The Budget: What Britain thinks

March 23, 2012, 9:32 AM GMT+0

32% think budget is fair; 90% support personal tax allowance increase, 64% oppose 'granny tax'

YouGov's first polling on this week's budget, conducted on behalf of the Sun newspaper, show that the public support many of the individual measures in this week's budget, especially the increase in the personal tax allowance, but are opposed to the increased tax on pensioners – dubbed the “granny tax”. Overall the budget is seen as unfair and likely to help the rich and the poor, but leave people on average earnings paying more tax.

  • The increase in the personal tax allowance to £9,205 is supported by the overwhelming majority of the public, with 90% saying they support the change
  • Other popular measures in the budget include the increase in stamp duty for houses worth over £2 million (supported by 84%), the reduction in the level of corporation tax (supported by 58%) and letting stores open on Sundays during the Olympics and Paralympics (supported by 59%)
  • The controversial decision to cut the top tax rate of 50p to 45p is supported by 32% and opposed by 55%. Conservative supporters, who our previous polling suggested were opposed to abolishing the top tax rate entirely, seem to have backed the government's decision, with 60% in support of the 45p rate
  • People were more evenly divided over whether the changes to the child benefit proposals were the right decision. 48% thought it was the right decision to allow households were someone earns up to £60,000 to keep some child benefit, 40% think it was the wrong decision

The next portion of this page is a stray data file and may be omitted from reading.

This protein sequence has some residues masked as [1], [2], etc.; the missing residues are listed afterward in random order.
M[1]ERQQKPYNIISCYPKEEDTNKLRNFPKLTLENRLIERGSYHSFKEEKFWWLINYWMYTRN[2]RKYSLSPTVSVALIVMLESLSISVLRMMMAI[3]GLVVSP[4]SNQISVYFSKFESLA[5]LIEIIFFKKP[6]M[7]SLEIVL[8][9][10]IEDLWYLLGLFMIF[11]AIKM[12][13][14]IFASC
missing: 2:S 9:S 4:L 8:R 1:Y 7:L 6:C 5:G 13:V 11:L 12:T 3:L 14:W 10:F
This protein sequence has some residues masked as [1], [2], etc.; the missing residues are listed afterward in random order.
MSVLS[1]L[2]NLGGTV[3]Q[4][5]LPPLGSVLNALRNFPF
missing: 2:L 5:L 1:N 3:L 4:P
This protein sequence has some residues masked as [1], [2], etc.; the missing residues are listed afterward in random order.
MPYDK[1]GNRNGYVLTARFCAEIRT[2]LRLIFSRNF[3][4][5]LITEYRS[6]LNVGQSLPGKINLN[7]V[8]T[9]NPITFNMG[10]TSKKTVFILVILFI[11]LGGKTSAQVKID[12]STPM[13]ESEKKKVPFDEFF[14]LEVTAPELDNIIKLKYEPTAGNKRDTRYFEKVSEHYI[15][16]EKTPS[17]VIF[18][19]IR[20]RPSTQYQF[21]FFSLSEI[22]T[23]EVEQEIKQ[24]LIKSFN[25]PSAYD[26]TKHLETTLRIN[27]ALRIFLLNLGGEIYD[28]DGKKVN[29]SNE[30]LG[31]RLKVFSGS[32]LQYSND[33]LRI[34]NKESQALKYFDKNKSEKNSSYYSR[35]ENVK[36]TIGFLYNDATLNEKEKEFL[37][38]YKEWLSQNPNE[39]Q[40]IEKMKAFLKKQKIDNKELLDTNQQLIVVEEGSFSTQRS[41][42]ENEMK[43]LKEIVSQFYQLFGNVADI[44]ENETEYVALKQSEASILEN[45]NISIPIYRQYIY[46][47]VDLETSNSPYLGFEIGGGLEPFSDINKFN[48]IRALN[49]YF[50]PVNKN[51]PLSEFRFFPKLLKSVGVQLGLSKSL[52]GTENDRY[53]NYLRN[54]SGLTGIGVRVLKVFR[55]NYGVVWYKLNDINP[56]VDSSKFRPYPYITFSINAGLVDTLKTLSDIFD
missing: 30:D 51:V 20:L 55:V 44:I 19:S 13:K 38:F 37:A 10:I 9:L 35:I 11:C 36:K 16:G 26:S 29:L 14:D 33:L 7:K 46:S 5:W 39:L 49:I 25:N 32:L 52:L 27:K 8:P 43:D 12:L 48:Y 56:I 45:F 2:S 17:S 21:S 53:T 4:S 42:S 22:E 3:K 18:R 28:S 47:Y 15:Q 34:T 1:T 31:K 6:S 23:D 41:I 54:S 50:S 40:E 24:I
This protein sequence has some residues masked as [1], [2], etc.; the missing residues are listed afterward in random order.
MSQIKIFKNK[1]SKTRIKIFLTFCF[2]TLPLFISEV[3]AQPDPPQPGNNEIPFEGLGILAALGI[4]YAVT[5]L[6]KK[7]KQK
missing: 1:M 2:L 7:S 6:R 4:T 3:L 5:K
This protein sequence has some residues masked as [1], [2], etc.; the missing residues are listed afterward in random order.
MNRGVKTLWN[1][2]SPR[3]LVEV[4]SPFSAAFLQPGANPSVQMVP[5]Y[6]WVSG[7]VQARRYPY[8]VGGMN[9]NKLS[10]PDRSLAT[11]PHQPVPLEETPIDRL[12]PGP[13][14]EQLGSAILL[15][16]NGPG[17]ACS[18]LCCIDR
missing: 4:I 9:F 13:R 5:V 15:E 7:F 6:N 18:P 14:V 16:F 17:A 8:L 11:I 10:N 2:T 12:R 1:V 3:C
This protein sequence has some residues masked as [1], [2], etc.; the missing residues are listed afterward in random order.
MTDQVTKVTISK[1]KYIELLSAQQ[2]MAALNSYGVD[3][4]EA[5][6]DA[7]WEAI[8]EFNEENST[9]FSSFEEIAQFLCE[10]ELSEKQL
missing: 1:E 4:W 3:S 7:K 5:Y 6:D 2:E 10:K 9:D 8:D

• The least popular measure in the budget is the abolition of the age related tax allowance. Only 18% support increasing taxes paid by middle-income pensioners, with 64% opposed. 68% think phasing out the age related tax allowance so that over 65s eventually pay the same income tax as people under 65 was the wrong decision

Overall just under a third of people (32%) think the budget is fair, compared to 48% who think it is unfair (in comparison, in our post-budget poll last year 44% thought the budget was fair. Asked whether they think different income groups will end up paying more or less in tax as a result of the budget 46% think poorer people will pay less tax, and 56% think that the richest people in Britain will end up paying less tax. In contrast, 40% think people on average incomes will end up paying more, compared to just 23% who think they will gain.

Asked how they themselves will be affected by the budget, 21% of people think they will end up paying less tax, 37% think they will end up paying more.

While the budget has gone down badly, the Conservatives remain ahead of the Labour party on the economy.

  • People think George Osborne would make a better Chancellor than Ed Balls by 31% to 25%
  • The Conservative/Lib Dem coalition are trusted to make the right decisions on the deficit by 34%, compared to 24% for Labour
  • The Conservative/Lib Dem coalition are trusted to make the right decisions on improving the state of the economy by 34%, compared to 26% for Labour
  • However, on headline voting intention Labour hold an eight point lead, equalling their largest lead this year. Voting intentions in an election tomorrow are Conservative 34%, Labour 42%, Liberal Democrat 9%, Others 15%.

See the full details and results here